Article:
8. Some children, for instance older ones who have been stuck in this pattern for a long time or those with movement coordination difficulties, find it almost impossible to articulate the back of tongue movement needed for ‘k’ and ‘g’ and will need specific help with this.
  9. Be aware how hard it is for your child to use these sounds as they talk. If they can say e.g. “car” with lots of effort, then miss the ‘c’ when chatting, they are not being lazy. Try chatting yourself,  for two minutes, changing every ‘c/’ ‘k’ and ‘g’ sound to ‘t’ and ‘d’ sounds, to assess how easy it is for your child to do the opposite

Supporting children with fast, ‘cluttered’ speech

  1. Be aware that your child may find it difficult to realise how their fast speech sounds to others.
  2. It is more helpful to say, “I couldn’t understand that…. you spoke very quickly” (rather than “slow down”). This helps your child understand where the breakdown occurred and how to remedy it.
  3. Practice giving specific feedback. “I heard all of that other than… you only seemed to say half a word there” or, “all your words ran into one another there”
  4. Imagine you are a stranger listening to your child; would they understand? Don’t ‘get at’ your child, but try to help them in a constructive way as explained above.
  5. Give your child little communication tasks, such as practicing their ‘slow enough’ speech, so the other person understands them  first time, e.g. when buying something in a shop or asking for a ticket. You could practice this with family members on the phone too. Your child’s ‘challenge’ is for the other person not to have to say ‘pardon?’
  6. But, also help your child be aware that others may act as though they have understood (to be polite) when they have not actually understood. It will be helpful if your child can be sensitive to the reactions too, such as a puzzled or confused look (this will be focused on in any SLT sessions too).
  7. Choose a strategy/’trick’ that will help your child keep to a slow speed e.g. subtly tapping the side of his/her leg as s/he speaks. Can your child practice reading paragraphs, while using slow speech and the strategy chosen. Encourage your child to think about how it feels and sounds, to speak like this.

Word-Finding Difficulties

Children with specific word-finding difficulties often understand a wide range of words, but they struggle to think of the word they want to say.  These problems often arise from other difficulties such as poor phonological processing and /or then inaccurate storage of a new word, leading to inability to retrieve it when it is required. Children with word-finding difficulties may become frustrated and lose motivation when trying to communicate, as they are unable to convey the message they want to get across.  Their difficulties can show up in several different ways:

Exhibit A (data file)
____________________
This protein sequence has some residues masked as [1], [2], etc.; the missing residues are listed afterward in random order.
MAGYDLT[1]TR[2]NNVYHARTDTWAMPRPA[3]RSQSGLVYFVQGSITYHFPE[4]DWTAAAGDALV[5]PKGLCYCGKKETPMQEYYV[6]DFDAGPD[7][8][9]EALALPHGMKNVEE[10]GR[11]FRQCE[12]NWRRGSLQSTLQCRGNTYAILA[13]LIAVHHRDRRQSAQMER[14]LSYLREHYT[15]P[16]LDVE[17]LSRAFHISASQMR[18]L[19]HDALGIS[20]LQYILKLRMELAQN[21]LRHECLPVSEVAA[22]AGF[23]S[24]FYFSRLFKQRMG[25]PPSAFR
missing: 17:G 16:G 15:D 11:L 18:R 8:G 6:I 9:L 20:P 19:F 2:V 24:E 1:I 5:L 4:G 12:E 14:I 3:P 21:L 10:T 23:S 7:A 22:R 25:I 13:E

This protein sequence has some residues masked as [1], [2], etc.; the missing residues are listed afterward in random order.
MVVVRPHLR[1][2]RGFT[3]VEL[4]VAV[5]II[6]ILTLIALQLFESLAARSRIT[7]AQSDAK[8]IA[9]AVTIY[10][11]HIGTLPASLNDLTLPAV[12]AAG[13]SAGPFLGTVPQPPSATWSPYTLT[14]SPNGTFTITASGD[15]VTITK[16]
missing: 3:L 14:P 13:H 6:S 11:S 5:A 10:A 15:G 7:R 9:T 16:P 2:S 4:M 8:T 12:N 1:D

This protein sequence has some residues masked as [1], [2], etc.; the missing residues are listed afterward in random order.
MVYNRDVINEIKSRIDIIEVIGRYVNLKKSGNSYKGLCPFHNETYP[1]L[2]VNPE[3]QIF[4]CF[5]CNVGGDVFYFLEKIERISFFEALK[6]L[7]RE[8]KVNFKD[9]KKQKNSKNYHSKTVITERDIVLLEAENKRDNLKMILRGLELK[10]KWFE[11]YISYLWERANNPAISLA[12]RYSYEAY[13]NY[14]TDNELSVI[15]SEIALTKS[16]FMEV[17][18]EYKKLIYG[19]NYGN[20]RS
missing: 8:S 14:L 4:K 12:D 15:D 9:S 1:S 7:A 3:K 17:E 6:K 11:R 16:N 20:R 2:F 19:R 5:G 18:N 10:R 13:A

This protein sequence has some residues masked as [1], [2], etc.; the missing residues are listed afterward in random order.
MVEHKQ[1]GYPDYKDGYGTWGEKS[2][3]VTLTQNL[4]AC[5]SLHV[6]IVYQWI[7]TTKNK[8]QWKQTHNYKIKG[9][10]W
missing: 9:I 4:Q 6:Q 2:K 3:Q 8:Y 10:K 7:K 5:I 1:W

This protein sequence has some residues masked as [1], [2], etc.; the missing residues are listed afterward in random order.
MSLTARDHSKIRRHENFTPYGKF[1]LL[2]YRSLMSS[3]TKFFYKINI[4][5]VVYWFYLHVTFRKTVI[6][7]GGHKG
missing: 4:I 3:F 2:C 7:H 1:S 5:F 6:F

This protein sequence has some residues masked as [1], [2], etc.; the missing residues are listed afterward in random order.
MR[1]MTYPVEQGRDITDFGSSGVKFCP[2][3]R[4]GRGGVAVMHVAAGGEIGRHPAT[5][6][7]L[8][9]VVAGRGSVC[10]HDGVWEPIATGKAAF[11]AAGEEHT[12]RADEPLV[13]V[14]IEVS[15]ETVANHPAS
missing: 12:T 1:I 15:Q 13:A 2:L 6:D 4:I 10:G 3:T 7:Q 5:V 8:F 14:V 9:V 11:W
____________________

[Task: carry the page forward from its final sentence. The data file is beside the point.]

1. slow recall of familiar vocabulary (long pauses of several seconds).
  2. the inaccurate naming of vocabulary; using a linked word e.g. ‘horse’ for ‘donkey’.
  3. sound errors, unrelated to any additional speech difficulties, where part of the word is retrieved correctly e.g. ‘kangoo’ for ‘kangaroo’ or ‘ ‘cove’ for ‘comb’.
  4. Overuse of fillers such as ’thingy’ and ‘stuff’.
  5. Circumlocution or ‘talking ‘around’ the target word without actually
  6. then remembering it.

How to help the child with word-finding difficulties

There is no specific solution to helping a child who is stuck for a word, a variety of approaches may be useful and it is often a case of trial and error to see what works best for the individual child.
  1. Ask the child if they have forgotten the word and offer help by asking ‘Are you stuck?’ or ‘Would you like some help with this word?’
  2. Reassure the child and boost his confidence by saying ‘I know you know the word, don’t you? You just can’t remember it right now.’
  3. Ask the child to describe the thing they are thinking of. If appropriate, repeat their ‘clues’ back to them to help them build up a better
‘Picture’ in their mind of the item they are describing and naming.
  1. Ask if they know if it is a long word or a short word.
  2. Ask if they can think of the first sound / what it begins with.
  3. If you know the word they are trying to say, tell them the first sound.
  4. Give the child plenty of quiet time and space to think. This is often all that is needed for children to find the word they need.  Discourage other children and adults from ‘helping’ by giving the child the word unless this is a strategy that the child has said he finds helpful.  Sometimes it can make children feel a failure if they have not been given long enough to try and succeed so just stand back for a little while.
  5. Once the child has retrieved the word, repeat it and ask them to say it again. This reinforces both the phonological and the semantic information (sound structure and word meaning).
  6. Older children could be encouraged to voice their difficulties, e.g. “I’m sorry, sometimes I can’t think of words”, rather than just struggle on at length.
The ERP can give lots of help and ideas for working on words to build your child’s vocabulary too.